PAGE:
Watch out, that Secret can make your fingers sticky!

The other day I was at Staples, sending a fax. I’d brought my daughter along, and she was admiring the cameras while I waited in line to pay a little more than two dollars. As I waited, I recalled the scene in the 1972 film Paper Moon where the 9 year old girl and her partner pulled a con on a saleslady.

The man pays with a large bill, which was marked on the back “Happy Birthday Addie.” When the girl comes later to pay for her candy, she pays with a 5-spot, and gets her $4.75 change. As she counts her change, she tells the lady that she’s been short-changed, that she’d paid with a 20 dollar bill. The saleslady corrects the girl, the girl cries and creates a noisy scene. The manager comes and digs out the 20 which Addie tearfully tells him has her name on it, which he sees, and commands the saleslady to give her $19.75 and another piece of candy.

As I was waiting for my change for the 20 I gave the very nervous, very young cashier, Paper Moon playing in my mind, I idly wondered, “What if this guy thought I gave him a 50 dollar bill? It would be so cool to come up on some extra free money, buy my daughter something…” I watched him count me out $47.22 in change, “–and 22 cents makes 50. Thanks and have a nice day — Next!”  I walked away, stunned, counting the money. The receipt showed I’d given him a 50, I was instantly a much richer man.

And suddenly I was a bad man. A magical and manipulative man! A dangerous Secret-wielding man, using the law of attraction to come up on some cash and possibly get a kid fired from his new job. There he was with brand new Dickies, a stiff black belt, creases still in his uniform shirt, sweat on his pimply brow, probably his first day. He was clueless to his mistake, and helpless to my power.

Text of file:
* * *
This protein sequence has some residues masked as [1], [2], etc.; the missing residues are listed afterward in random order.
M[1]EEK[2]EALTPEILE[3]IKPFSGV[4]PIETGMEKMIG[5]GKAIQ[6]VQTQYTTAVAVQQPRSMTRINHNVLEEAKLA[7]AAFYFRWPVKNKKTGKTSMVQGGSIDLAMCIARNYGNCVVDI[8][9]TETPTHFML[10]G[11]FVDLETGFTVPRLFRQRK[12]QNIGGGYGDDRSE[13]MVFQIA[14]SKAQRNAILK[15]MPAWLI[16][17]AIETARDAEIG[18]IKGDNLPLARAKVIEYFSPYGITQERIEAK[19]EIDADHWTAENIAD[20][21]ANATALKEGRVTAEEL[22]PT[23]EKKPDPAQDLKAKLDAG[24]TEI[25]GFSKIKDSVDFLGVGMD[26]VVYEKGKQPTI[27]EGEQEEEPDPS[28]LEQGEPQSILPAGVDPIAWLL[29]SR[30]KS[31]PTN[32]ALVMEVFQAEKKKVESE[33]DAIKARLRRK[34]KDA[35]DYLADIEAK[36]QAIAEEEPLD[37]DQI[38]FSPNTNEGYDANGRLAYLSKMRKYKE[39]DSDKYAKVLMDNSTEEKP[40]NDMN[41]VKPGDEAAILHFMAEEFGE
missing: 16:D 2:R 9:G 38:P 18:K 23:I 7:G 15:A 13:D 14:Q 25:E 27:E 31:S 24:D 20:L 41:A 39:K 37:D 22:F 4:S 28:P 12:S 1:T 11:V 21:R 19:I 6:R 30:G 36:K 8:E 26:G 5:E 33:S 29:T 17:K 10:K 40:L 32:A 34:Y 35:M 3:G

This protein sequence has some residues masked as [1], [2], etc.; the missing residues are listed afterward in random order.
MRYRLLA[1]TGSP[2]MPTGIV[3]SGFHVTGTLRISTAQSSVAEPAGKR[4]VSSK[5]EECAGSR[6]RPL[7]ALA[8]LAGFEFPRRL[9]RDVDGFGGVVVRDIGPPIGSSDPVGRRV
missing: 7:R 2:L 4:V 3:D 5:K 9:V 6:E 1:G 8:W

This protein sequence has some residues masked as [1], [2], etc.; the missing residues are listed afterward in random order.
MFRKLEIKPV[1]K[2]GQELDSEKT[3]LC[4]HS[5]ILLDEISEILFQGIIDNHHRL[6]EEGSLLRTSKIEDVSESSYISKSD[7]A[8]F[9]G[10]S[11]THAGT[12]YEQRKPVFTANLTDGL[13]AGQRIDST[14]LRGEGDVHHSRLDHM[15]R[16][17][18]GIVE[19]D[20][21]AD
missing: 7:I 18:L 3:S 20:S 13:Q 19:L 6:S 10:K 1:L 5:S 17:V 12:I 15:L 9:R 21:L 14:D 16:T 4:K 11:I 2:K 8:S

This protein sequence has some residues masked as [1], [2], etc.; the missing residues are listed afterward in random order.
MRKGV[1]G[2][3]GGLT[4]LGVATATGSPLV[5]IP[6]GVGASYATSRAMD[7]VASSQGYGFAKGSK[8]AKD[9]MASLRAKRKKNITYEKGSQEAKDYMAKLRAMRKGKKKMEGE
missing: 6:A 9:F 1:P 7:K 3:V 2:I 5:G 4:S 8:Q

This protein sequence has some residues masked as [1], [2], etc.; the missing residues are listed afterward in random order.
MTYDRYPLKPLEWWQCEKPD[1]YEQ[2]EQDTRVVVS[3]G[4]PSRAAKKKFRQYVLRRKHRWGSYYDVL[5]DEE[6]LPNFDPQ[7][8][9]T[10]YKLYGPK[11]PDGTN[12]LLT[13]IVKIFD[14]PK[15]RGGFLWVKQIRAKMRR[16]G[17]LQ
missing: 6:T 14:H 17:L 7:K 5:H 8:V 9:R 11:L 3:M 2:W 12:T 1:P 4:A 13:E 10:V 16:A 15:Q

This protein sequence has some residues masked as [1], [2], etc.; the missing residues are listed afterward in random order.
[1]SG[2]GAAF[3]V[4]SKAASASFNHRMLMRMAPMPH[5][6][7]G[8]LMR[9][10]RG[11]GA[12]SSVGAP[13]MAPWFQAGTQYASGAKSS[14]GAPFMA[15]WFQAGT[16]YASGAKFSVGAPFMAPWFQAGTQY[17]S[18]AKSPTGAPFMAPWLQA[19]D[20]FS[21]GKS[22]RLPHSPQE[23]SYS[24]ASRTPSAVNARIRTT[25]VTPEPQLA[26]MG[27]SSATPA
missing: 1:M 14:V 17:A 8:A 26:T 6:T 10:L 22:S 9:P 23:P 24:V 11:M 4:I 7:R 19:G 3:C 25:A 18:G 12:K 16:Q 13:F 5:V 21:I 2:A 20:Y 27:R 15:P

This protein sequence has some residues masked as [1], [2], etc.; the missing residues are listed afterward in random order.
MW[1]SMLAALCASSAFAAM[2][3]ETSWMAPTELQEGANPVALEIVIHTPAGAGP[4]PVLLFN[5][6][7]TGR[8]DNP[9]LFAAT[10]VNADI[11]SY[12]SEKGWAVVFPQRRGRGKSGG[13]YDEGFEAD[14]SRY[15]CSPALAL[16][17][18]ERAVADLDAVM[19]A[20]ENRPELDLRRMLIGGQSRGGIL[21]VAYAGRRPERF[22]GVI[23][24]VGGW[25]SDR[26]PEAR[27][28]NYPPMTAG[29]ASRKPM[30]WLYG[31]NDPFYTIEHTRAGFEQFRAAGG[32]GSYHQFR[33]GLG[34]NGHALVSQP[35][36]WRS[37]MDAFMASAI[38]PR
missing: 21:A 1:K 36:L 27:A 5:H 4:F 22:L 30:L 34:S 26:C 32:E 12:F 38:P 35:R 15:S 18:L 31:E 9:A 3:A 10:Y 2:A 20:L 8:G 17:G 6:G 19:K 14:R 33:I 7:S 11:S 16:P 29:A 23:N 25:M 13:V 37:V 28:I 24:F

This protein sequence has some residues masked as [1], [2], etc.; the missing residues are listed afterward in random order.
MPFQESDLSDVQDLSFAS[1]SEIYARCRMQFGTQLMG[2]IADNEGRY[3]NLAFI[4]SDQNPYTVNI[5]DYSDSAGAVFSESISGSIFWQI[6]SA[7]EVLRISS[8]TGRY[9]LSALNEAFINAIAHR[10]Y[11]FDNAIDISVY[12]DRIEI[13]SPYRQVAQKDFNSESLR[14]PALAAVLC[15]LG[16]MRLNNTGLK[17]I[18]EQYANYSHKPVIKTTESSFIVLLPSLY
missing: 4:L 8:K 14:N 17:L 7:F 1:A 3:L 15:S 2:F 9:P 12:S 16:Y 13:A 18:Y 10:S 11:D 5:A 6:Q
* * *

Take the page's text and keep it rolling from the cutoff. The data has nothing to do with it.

I gathered my girl, and told her to watch her daddy save a guy’s job and Do The Right Thing (in righteous capital letters).  He was grateful, but smart enough to keep it low profile. I wonder if he’d ever seen a 50 dollar bill in his life, when was the last time and aren’t they kind of odd? And where do you put the 50’s and the 100’s in the register? Under the change drawer, with the checks, as I remember — so what the hell was he thinking? Apparently whatever I wanted him to think.

I had inadvertently attracted money I actually wanted into my life, but in a way I did not know I was capable.  It would have been evil — or at least sleazy — of me to keep the money, and I believe would have only attracted more misery, later. I’m glad I didn’t have to keep it as a dirty little secret. I wouldn’t have been able to share the con here with you, but only with the shadiest of my friends in the criminal underworld, where my daughter and I would have undoubtedly tail-spun down into…

So watch out for what you ask for, and keep track of what you believe in, cause what you ask for could fall into your hands in the weirdest way, when you least expect it.

Knowing where things are

A wise man recently told me a story which required a close telling of his daily routine, and in passing mentioned he shaves in the shower. Being a wise man, I thought he would give me a great recommendation on one of those cool in-the-shower mirrors that don’t fog up, so I asked him, so I could get what wise men have. He goes, “Bah! I don’t need a mirror, I know where everything is.” I don’t remember the rest of his story, but I got that I needed to pay more attention to knowing where things are.

“ain’t enough raised right men!”

It may be too late to change how you were raised, but singing about it helps.

Be one, find one, honor one, imitate one, collect some – Raised Right Men! Clap along or wave your hands around with Tom Waits (and his son, Muddy Waters’ son, and David Hidalgo) and every day can be (Happy) Father’s Day. Heavens to Murgatroid!

 

A Splendid View

“Natural disasters continue, and the country is socially confused. But it is at times like these that you need a splendid point of view. Though the world is facing difficulties, there are many people who try to find pleasure in life and make efforts to create a future with a new vitality.”

Though the country she is talking about is her native Japan, artist Yayoi Kusama challenges us to have “a splendid point of view” towards a world we all share and which perplexes us. The artist’s renegade path has soared and careened on the edge of awareness, at both sides of the frontiers of sanity or wellness. In this New York Magazine interview, Kusama shows she is enjoying the benefits of a very active older-age and a wisdom we often hope it brings. I am inspired to value both the largeness and the shortness of life, the importance of seeing oneself as part of a necessary creative force in a crazy world, even if the world tells us we are the ones who are crazy and unnecessary, or failing…